But there’s another issue. When normal borrowing resumes, the Fed will remain on the sidelines and is threatening to begin indirectly adding to supply by shrinking its balance sheet. When it redeems some of its Treasury holdings instead of rolling them over as usual, the Treasury must go into the market to raise the funds to redeem those notes and bonds. That adds to supply.
So, first there will be the initial surge in bond yields from raising the funds to pay back the government pension funds and the like that it raided. Then normal supply will return, plus whatever the Fed adds by redeeming some of its holdings on a regular basis. A steady grind higher is likely to follow, taking mortgage rates along for the ride. It will be the kiss of death for the housing market.
The current sales data shows that the slowdown has already begun. The April decline is unusual. Looking at the actual, NSA data, April is normally an up month. On average over the prior 10 years, sales have increased by 2.5% month to month in April. In April 2016 they were up by 1.9%. This year, April had a decline of 4.1%. On a year to year basis, sales had been running relatively flat, with an average year to year gain of 0.6% over the past 12 months. The current year to year drop of 5.4% is well outside the range of the past year. It suggests a change of trend. April’s sales were not only below last April’s, they were below April 2015 as well.
The Closings to Contracts ratio is a good indicator of market psychology. Over the previous 6 months, the market had gotten frothier and the percentage of sales making it to closing steadily rose. That meant that lenders were loosening underwriting standards and appraisers were pushing values higher under pressure from lenders. That is what typically happens in the late stages of a localized or national housing bubble.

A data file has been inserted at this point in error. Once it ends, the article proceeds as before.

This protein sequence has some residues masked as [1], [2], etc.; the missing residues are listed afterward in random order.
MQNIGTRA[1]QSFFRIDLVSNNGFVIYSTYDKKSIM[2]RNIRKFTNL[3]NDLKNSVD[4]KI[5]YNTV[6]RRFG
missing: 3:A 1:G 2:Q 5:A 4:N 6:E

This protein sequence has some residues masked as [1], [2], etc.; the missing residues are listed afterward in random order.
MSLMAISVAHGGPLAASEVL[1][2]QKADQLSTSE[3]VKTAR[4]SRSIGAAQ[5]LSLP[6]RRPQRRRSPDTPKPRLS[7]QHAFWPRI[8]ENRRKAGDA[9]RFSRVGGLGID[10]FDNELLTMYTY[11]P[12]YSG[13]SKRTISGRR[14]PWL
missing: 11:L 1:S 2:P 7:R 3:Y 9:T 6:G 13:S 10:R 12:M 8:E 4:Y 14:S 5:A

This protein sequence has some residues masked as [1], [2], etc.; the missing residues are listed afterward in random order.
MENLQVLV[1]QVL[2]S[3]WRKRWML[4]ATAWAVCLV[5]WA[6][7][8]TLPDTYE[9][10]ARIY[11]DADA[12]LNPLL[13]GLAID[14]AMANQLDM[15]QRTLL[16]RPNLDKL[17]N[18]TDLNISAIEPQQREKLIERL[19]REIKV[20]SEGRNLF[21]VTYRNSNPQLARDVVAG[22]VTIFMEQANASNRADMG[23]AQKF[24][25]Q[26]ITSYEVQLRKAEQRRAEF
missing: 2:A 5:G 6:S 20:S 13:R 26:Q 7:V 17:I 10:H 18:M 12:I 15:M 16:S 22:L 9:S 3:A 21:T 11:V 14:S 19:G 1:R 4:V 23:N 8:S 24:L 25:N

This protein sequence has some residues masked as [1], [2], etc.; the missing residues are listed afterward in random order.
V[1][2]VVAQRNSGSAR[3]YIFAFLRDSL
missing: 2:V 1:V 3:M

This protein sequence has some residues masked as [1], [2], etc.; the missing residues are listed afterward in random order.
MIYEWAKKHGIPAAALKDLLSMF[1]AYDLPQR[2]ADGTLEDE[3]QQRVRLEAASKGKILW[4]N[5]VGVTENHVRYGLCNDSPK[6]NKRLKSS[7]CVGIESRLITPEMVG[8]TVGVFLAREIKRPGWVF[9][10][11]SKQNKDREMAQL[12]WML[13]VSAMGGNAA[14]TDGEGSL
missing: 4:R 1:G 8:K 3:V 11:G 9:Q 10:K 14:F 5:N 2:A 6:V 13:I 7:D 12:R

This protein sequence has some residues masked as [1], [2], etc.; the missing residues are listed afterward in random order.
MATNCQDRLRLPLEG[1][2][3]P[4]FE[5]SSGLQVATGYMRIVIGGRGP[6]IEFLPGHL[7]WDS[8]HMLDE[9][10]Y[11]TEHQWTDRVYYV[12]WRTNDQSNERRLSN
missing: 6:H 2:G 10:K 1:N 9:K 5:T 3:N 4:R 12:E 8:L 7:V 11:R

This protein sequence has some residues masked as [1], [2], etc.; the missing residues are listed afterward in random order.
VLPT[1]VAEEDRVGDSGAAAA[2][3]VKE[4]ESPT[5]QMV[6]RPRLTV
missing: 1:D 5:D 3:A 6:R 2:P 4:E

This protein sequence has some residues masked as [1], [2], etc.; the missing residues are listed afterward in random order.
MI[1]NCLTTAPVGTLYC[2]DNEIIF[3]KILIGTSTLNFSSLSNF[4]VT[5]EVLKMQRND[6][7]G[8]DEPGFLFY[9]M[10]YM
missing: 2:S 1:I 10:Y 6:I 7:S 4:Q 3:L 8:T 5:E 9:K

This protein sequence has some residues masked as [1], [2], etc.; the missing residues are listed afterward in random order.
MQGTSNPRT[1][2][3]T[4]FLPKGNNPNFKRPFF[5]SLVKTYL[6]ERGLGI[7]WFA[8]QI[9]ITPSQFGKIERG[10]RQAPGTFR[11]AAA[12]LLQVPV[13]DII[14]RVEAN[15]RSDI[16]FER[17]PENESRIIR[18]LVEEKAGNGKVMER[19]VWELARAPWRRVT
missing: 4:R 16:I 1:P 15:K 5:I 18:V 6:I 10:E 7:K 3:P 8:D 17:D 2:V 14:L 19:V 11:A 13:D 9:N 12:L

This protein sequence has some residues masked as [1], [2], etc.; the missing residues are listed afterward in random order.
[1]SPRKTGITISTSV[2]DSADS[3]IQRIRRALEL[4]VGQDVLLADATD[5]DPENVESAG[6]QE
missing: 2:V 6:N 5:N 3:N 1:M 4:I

When only 85-90% of sales close, that’s an indication of a market with conservative credit standards. It’s a good time to buy if you qualify. But when buyers, sellers and lenders go into panic mode, seemingly every piece of junk makes it to closing. Mortgage underwriters are under pressure to make deals work. They let buyers sneak through who would not have qualified in the past. Their income qualifying ratios are allowed to stretch beyond customary limits. Their credit ratings are lower than normally acceptable. Appraisal values inflate. Sales are rushed to closing in short time windows. All in the name of beating rising house prices and the next mortgage rate increase.
I worked in the trenches of the real estate, mortgage, and appraisal businesses for years. I have seen all of these things first hand in the past. When they happen, the end is nigh.
Lee first reported in 2002 that Fed actions were driving US stock prices. He has tracked and reported on that relationship for his subscribers ever since. Try Lee’s groundbreaking reports on the Fed and the Monetary forces that drive market trends for 3 months risk free, with a full money back guarantee. Be in the know. Subscribe now, risk free!